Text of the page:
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Oh, soft be my slumbers on that holy bed ! While the anthems of rapture unceasingly And then the glad morn soon to follow that roll, night,

And the smile of the Lord is the feast of the When the sunrise of glory shall beam on my soul?

sight, When the full matin-song, as the sleepers arise That heavenly music! what is it I hear? To shout in the morning, shall peal through The notes of the harpers ring sweet on my the skies!


And see, soft unfolding, those portals of gold; Who,who would live alway, away from his God, The King, all arrayed in his beauty, behold! Away from yon heaven, that blissful abode, Oh give me, oh give me the wings of a dove! Where the rivers of pleasure flow o'er the Let me hasten my fight to those mansions bright plains,

above; And the noon-tide of glory eternally reigns; Ay, 'tis now that my soul on swift pinions Where the saints of all ages in harmony meet,

would soar, Their Savior and brethren transported to And in ecstasy bid earth adieu evermore. greet;



“From under the boughs in the snow-clad wood

The merle and mavis are peeping.”

CHRISTMAS IN THE WOODS. OSROM under the boughs in the snow-clad The merle and mavis are peeping. wood

Alike secure from the wind and the flood,

Yet a silent Christmas keeping.

Still happy are they,

And their looks are gay,
And they frisk it from bough to bough,

Since berries bright red

Hang over their head,
A right goodly feast, I trow.
There under the boughs in their wintry dress,

Haps many a tender greeting;
Blithe hearts have met, and the soft caress
Hath told the delight of meeting.

Though winter hath come

To his woodland home,
There is mirth with old Christmas cheer,

For 'neath the light snow

Is the fruit-fraught bough.
And each to his love is near.
Yes! under the boughs, scarce seen, nestle

Those children of song together,-
As blissful by night, as joyous by day,
'Mid the snows and the wintry weather.

For they dream of spring,

And the songs they'll sing,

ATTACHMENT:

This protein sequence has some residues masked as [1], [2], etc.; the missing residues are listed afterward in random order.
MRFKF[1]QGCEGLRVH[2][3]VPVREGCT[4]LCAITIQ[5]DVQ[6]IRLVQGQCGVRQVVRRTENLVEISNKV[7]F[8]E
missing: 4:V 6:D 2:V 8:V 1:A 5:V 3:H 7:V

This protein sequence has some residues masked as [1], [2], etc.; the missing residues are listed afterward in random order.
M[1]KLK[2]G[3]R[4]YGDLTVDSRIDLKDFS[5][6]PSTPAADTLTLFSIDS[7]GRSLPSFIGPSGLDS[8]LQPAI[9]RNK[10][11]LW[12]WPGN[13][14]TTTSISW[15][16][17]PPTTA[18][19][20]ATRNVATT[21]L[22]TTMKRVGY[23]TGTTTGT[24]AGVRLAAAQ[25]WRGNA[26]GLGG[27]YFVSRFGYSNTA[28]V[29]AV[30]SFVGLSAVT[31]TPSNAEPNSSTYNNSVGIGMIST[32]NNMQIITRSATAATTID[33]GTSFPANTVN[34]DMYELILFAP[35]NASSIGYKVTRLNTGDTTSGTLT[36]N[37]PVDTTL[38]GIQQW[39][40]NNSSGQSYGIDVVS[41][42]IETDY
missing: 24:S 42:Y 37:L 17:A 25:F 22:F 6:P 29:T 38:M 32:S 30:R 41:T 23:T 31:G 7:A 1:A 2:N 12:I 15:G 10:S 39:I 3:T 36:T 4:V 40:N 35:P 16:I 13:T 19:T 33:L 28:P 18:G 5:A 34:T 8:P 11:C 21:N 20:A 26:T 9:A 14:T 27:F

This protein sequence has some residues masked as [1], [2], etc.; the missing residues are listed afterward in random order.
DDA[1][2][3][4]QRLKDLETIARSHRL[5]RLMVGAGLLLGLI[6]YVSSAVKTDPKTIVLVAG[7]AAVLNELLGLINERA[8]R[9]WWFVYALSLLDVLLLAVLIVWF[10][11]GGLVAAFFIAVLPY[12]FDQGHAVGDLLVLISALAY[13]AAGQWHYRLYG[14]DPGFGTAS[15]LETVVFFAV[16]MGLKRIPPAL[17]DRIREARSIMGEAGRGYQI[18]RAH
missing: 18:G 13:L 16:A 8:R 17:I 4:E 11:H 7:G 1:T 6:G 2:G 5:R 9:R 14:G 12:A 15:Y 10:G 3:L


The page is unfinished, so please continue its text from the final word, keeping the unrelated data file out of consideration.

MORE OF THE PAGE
When the flowers bloom again in the mead;

And mindful are they
Of those blossoms gay,

Which have brought them to-day
Such help in their time of need!


The wonders of all-ruling Brandence ;

Ile jingue that & from celestial Merry flow; Efnbak banuty, perfect wullinu,

Ennable and refine the native glow The fock fuelo

and thence his best resource
To paint his feelings with sublined force.

Aprié 23-1317
The filmini Cinghint of thing
the Bitte wa hurbed
for a poch the form his taste by.

John Keats

THE BIBLE. 'HE Bible is the treasure of the poor, the solace of the rich, and the support of the

dying; and while other books may amuse and instruct us in a leisure hour, it is the peculiar triumph of the Bible to create light in the midst of darkness, to alleviate the

sorrow which admits of no other alleviation, to direct a beam of hope to the heart which no other topic of consolation can reach; while guilt, despair, and death vanish at the touch of its holy inspiration.


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When I soar through tracts unknown,
See thee on thy judgment throne,
Rock of Ages, cleft for me,
Let me bide myself in thee!


Above the crowd,
On upward wings could I but fly,

To bathe in yon bright cloud,
And seek the stars that gem the sky.

'Twere heaven indeed
Through fields of trackless light to soar,

On nature's charms to feed,
And nature's own great God adore.